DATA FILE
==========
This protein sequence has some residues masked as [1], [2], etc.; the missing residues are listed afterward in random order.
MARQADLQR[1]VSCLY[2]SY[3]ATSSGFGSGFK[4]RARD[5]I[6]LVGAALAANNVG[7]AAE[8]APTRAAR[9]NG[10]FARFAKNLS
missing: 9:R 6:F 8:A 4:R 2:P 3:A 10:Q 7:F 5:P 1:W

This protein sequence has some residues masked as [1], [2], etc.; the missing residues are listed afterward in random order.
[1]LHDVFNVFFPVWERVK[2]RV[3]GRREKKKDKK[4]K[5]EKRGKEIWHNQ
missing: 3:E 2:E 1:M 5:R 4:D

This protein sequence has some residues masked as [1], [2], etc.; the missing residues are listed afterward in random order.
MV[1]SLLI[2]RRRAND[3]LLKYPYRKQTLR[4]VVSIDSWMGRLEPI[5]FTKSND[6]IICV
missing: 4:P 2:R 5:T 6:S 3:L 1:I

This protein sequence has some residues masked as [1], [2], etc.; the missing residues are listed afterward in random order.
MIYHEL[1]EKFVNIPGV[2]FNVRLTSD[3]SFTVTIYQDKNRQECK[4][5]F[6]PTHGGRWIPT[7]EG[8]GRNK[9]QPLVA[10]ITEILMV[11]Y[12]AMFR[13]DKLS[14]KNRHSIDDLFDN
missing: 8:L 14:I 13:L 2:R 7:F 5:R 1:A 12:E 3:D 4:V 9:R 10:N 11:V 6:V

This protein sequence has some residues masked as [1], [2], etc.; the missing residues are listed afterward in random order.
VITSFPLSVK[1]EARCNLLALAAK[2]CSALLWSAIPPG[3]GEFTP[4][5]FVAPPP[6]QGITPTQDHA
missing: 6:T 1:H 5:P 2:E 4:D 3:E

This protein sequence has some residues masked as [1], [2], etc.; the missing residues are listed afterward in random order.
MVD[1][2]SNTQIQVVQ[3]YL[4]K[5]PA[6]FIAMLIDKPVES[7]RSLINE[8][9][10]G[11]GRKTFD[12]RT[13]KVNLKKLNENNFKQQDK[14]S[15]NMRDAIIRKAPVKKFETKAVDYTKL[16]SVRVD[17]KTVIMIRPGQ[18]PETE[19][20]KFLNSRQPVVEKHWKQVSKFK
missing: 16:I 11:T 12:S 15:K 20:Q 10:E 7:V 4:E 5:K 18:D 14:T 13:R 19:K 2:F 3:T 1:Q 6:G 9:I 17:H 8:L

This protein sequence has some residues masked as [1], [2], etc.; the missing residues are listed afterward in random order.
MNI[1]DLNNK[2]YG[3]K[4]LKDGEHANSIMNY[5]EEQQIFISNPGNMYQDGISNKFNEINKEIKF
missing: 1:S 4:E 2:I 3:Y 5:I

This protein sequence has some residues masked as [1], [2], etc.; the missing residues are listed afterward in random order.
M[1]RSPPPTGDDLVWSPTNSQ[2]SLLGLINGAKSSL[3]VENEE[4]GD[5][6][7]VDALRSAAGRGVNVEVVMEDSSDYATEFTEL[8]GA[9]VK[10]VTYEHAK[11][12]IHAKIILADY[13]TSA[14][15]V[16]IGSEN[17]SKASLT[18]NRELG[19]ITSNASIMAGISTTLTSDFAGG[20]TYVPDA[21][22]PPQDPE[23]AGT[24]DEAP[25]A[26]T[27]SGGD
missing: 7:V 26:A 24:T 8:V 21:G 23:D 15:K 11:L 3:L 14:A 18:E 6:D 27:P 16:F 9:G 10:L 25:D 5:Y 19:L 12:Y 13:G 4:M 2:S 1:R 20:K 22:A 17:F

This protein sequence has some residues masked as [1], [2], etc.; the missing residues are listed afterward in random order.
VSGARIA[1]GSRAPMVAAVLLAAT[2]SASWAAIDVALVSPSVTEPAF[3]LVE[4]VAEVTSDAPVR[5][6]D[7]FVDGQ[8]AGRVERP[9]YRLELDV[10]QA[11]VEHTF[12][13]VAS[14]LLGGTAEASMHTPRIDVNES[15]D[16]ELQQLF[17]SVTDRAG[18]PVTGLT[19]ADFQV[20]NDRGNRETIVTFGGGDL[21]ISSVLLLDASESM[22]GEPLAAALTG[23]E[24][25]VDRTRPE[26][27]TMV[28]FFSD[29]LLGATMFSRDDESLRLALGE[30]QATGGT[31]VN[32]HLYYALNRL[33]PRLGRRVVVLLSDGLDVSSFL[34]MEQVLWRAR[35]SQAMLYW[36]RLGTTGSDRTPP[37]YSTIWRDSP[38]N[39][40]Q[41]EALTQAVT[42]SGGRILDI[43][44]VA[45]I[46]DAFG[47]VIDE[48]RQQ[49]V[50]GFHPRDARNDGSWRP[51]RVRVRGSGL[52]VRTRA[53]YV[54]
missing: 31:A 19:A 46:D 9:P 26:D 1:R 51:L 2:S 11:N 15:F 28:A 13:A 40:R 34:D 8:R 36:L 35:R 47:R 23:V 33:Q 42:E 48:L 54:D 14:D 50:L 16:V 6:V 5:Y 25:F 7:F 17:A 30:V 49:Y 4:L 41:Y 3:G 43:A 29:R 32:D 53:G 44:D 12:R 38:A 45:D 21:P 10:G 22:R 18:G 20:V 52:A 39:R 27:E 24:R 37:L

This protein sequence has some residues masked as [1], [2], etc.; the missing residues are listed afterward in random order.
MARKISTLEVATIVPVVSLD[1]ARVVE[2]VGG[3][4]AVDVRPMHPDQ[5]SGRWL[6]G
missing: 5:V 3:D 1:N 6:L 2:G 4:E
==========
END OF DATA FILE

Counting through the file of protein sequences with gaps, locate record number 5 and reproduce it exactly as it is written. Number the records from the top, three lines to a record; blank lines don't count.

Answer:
This protein sequence has some residues masked as [1], [2], etc.; the missing residues are listed afterward in random order.
VITSFPLSVK[1]EARCNLLALAAK[2]CSALLWSAIPPG[3]GEFTP[4][5]FVAPPP[6]QGITPTQDHA
missing: 6:T 1:H 5:P 2:E 4:D 3:E